“I am proud to announce that this year we will increase funding for education to a new record-level all-time high all across the state and that New York City will receive more aid for education than it has ever received by the state of New York ever before in history,” Cuomo said.
Cuomo’s free college proposal could steal the spotlight from K-12.
Cuomo’s landmark college tuition announcement will consume hours of debate. Does that mean Albany will forget about kindergarten through high school?
“It’s definitely possible that the governor will try, in that way, to pit K-12 against higher ed,” said Billy Easton, executive director of the Alliance for Quality Education.
But Regent James Tallon, who chairs the Regents state aid subcommittee and helped draft what he deemed an “aggressive” school funding proposal, said he is more optimistic.
“I don’t want to fall into the trap of just setting up a zero sum game between [budget] deficits, higher education, and P-12,” Tallon said.
Meanwhile, as the legislative session continues, lawmakers will have to decide if Cuomo’s college tuition plan goes far enough to help the state’s neediest kids. The lawmakers could propose additional funding for low-income students to defray non-tuition college costs, extend the program to part-time students, or work toward including undocumented students — a subject already proving divisive.
The governor is poised to continue a softer approach to education policy.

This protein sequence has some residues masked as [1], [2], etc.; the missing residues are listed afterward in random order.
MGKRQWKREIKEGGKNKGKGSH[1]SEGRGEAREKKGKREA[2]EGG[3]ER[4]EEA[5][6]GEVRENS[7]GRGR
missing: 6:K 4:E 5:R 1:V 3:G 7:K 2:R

Two years ago, Cuomo proposed a set of education policies focused on test-based teacher evaluations and outside takeover of struggling schools. After a public outcry, he reversed course. His main agenda item in 2016 was support for “community schools,” giving underperforming schools extra resources to provide things like health services and tutoring.
So far this year, he seems to be sticking with that new approach. Cuomo’s K-12 agenda items include $35 million in grants to support after-school programs in high-need areas, funding for students to take Advanced Placement exams, and support for computer science teachers. Many of the programs echo initiatives that Mayor Bill de Blasio has championed in New York City.
Education advocates, including union officials, are generally pleased with the new policy direction.
“We’ve gotten away from some of the more punitive measures,” said Albert from the School Boards Association. “I think we’re getting toward much more positive, constructive policies.”
The State Education Department could get a boost.
In addition to funding schools directly, the state will also decide whether or not to fund specific policy proposals from the State Education Department.
Funding for the department isn’t headline-grabbing, but without it, the department would struggle to implement its goals.
Case in point: The department has asked for millions of dollars to revamp state tests by creating native language assessments for English language learners, bringing back foreign language Regents exams and piloting project-based assessments, which ask students to complete a series of tasks.
The Regents have floated the idea of substituting a foreign language exam or a project-based test for students struggling with the state’s current graduation exams.
Officials also asked for more funding to help prospective teachers pay for costly certification exams. That could ease the burden on prospective teachers and fulfill another policy goal: encouraging more low-income teachers and teachers of color to join the profession.